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4 New Pieces Added To Donovan Sculpture Garden

210720 Donovan sculptures.jpg
Joe Deacon
Bradley University art professor and sculptor Fisher Stolz, center, assists volunteers with the installation of two life-size bronze pieces added Tuesday to the Donovan Sculpture Garden in Peoria.

The new sculpture garden at Donovan Park is rounding into shape.

A volunteer-led Peoria Park District initiative, the Donovan Sculpture Garden, took a step closer to completion Tuesday with the installation of four new sculptures.

210720 Donovan sculpture - Nike.jpg
Joe Deacon
A stainless steel abstract titled "Nike" by Bradley University art professor and sculptor Fisher Stolz is one of four new pieces added Tuesday to the Donovan Sculpture Garden in Peoria.

“It's a fantastic day for us, being out here this summer day and actually getting the sculpture garden more fleshed out,” said Bradley University art professor Fisher Stolz.

The new sculptures join a piece donated by the Urbana Park District that was set in February near the intersection of Sheridan and Northmoor. A work by Preston Jackson will be the garden’s sixth and final addition later this summer.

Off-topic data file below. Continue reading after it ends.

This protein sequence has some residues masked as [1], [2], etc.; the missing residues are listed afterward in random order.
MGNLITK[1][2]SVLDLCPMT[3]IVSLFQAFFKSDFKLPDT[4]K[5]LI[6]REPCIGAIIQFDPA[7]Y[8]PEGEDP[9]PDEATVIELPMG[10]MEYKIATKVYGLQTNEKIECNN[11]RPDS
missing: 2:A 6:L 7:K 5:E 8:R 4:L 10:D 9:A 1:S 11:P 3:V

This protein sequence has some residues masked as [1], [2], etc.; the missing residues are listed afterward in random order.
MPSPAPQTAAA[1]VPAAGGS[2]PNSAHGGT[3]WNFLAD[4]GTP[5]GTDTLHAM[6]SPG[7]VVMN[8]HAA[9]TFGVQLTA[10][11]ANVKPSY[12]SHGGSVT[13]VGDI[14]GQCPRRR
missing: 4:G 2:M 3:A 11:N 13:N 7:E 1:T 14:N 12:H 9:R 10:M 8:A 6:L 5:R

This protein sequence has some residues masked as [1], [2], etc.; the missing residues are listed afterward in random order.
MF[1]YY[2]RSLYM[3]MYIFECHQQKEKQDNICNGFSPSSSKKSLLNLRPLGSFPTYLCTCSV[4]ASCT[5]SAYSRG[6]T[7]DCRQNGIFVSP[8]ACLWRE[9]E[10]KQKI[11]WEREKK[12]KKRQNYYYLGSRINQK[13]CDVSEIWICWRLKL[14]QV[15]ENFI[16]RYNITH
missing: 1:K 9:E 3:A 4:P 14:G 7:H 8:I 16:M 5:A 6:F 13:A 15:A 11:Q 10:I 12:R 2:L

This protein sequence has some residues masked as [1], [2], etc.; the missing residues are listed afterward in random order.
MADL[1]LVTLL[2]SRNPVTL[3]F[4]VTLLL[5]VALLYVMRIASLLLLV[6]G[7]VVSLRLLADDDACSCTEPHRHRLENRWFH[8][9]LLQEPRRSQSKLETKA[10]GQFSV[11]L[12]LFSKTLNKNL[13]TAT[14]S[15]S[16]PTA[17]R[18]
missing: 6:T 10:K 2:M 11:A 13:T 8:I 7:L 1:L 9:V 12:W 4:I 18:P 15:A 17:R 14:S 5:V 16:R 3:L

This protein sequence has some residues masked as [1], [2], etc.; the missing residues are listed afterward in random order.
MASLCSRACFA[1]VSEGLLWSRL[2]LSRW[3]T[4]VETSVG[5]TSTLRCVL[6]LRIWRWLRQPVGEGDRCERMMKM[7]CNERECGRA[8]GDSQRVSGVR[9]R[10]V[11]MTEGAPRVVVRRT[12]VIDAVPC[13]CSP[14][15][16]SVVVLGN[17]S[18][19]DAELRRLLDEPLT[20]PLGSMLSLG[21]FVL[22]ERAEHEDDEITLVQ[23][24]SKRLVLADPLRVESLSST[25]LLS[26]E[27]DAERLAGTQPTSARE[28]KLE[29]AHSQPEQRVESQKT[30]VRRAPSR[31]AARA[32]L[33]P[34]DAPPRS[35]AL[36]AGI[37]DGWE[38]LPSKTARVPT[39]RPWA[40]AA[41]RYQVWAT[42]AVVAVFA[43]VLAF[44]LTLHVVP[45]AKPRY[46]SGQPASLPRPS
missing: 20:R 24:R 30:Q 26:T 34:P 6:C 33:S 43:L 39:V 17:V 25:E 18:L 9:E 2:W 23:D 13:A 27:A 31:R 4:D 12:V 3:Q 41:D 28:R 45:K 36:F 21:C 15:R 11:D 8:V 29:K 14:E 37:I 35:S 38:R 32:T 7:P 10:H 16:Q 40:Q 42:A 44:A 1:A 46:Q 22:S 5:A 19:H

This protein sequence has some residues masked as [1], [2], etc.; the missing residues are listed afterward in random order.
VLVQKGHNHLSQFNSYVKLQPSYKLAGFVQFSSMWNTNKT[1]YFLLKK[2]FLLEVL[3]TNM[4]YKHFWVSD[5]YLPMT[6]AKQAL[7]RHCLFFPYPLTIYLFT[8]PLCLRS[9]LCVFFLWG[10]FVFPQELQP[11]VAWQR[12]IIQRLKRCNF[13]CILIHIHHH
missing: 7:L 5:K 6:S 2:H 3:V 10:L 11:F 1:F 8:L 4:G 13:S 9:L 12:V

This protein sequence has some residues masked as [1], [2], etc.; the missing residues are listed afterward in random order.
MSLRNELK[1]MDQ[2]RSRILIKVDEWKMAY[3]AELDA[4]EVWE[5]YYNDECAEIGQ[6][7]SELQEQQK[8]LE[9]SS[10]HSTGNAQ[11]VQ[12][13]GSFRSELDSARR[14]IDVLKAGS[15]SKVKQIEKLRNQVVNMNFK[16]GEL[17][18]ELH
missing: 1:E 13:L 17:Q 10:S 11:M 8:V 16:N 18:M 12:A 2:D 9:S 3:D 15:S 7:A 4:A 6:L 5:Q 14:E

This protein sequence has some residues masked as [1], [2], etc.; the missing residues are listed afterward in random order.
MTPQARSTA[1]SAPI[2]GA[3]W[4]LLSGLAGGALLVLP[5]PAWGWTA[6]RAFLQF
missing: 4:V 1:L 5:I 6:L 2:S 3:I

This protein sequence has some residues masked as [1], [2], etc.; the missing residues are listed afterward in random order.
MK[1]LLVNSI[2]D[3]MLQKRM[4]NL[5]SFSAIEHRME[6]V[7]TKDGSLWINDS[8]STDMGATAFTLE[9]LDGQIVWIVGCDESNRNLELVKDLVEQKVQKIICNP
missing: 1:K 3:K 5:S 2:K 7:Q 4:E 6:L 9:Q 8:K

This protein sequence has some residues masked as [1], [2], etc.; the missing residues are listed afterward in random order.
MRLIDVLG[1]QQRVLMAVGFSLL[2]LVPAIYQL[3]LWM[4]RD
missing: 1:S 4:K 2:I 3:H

“After that piece (is) installed, we're going to have a party,” said David Pittman, the sculpture garden’s volunteer coordinator. “We're going to have a big celebration, and we’ll invite everybody to come and have a good time.”

Stolz said all four of the new pieces were made in the Bradley sculpture studio, including his stainless steel abstract titled “Nike.”

The other sculptures added Tuesday were a second stainless steel abstract, “Surge” by Jaci Willis, and two life-size bronze pieces: “Prometheus 1” by Liz Johnson, and “Sweet Like Lemonade” by Taylor Fawcett.

210720 Donovan sculpture - Prometheus 1.jpg
Joe Deacon
A stainless steel abstract titled "Prometheus 1" by Jaci Willis, is one of four new pieces installed Tuesday in the Donovan Sculpture Garden in Peoria.

“It's a really wonderful thing for the park district to have, and letting the Donovan Sculpture Garden committee partner with them,” said Stolz. “I'd like for everybody to know that this is free and open to the public. There are no taxpayer dollars; this is all by donations.”

Pittman said the ability to appreciate artwork in a natural setting is a community asset.

“I don't pretend to be an artist by any way, shape, or form, or to have anything like a technical eye for art. What I do like is being in nature and being able to look at something and really appreciate it at my own pace,” he said.

“Here in the park, free of the distractions of, say, downtown or inside a building or museum, you can spend as much time as you want looking at a piece of art and you can look at it from different angles or directions. You can enjoy it along with the weather and see the birds sit on it. It's a wonderful way to mix nature and the creative talent of certain humans.”

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